Hydrological modelling and water assessment in the Nyaluhanga catchment in the south-western part of Tanzania

Start date: 5 September, 2010 End date: 25 November, 2010 Project type: Master's Thesis (prior to 2018) Project code: 10-1-05 and 10-1-54 Countries: Tanzania Institutions: University of Copenhagen (UCPH), Denmark Grant recipient: Christian Rundblad and Theis Knudsen Total grant: 20,000 DKK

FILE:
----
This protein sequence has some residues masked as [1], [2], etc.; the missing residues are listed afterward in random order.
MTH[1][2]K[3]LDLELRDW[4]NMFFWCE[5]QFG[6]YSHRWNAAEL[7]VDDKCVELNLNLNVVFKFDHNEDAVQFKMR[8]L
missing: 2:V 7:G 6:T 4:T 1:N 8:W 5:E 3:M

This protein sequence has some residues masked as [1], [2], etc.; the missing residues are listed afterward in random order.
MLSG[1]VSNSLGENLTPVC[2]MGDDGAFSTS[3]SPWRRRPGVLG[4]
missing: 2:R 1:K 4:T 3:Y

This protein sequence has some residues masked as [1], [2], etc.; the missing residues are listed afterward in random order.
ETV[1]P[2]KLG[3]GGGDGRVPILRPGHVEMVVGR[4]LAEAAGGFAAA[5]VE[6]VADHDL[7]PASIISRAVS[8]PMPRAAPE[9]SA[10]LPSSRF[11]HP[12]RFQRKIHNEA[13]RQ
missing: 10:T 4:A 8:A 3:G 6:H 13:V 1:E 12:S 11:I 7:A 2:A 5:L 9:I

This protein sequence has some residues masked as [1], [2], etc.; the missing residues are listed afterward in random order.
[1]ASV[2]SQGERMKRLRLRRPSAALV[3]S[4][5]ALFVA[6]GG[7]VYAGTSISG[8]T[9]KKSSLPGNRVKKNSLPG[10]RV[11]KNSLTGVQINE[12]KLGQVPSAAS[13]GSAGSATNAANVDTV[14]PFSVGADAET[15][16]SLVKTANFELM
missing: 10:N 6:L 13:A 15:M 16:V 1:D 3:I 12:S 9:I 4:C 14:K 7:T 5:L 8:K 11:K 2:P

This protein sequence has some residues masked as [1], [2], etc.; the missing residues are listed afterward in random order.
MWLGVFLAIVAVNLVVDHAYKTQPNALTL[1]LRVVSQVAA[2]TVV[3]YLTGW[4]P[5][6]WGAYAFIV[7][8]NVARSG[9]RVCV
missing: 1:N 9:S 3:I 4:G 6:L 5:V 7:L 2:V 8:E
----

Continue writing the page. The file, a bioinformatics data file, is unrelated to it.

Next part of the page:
Tanzania faces numerous challenges with regards to water resources and water management due to predicted climate changes and increased demographic development. Fully distributed hydrological models, such as MIKE SHE, are effective tools to assess water resources. In this study a MIKE SHE model has been set up, for a catchment in the southwestern part of Tanzania, The main objective is to assess the sustainability of implementing groundwater based irrigation in the area hereby substituting the present river abstraction, which has led to cessation of downstream flow since 1993. The results suggest a sustainable groundwater abstraction rate in the magnitude of 400 mm year-1 within the present irrigation areas. This would however require an adaptation of cultivation strategies implementing less irrigation intensive crops, e.g. maize and onions as substitution for rice. The study does however evaluate that, expansion of the irrigation schemes in response to the population growth to cover the whole of the alluvial fans, would not be sustainable with this rate of pumping. Conjunctive water use, including river abstraction in the wet season and groundwater use in the dry season with a pumping rate in the magnitude of 300 mm year-1 applied on reduced areas, seems to be a sustainable prospect. The study concludes that there is an inadequate degree of water management in terms of water allocation and authorization, although progress has been made in terms of some reduction of unbeneficial water use. Increased funding for administrative institutions is necessary. The surveys conducted in this study showed an increasing willingness to pay water fees. This is due to the common acknowledgement of the scarcity of water and the confidence that the water management institutions will allocate the water resources in a sustainable manner. This coincides with the need for enhanced funding for further policing from Rufiji Basin Water Office (RBWO), which will enable them to enforce the water rights and avoid unauthorized water abstractions.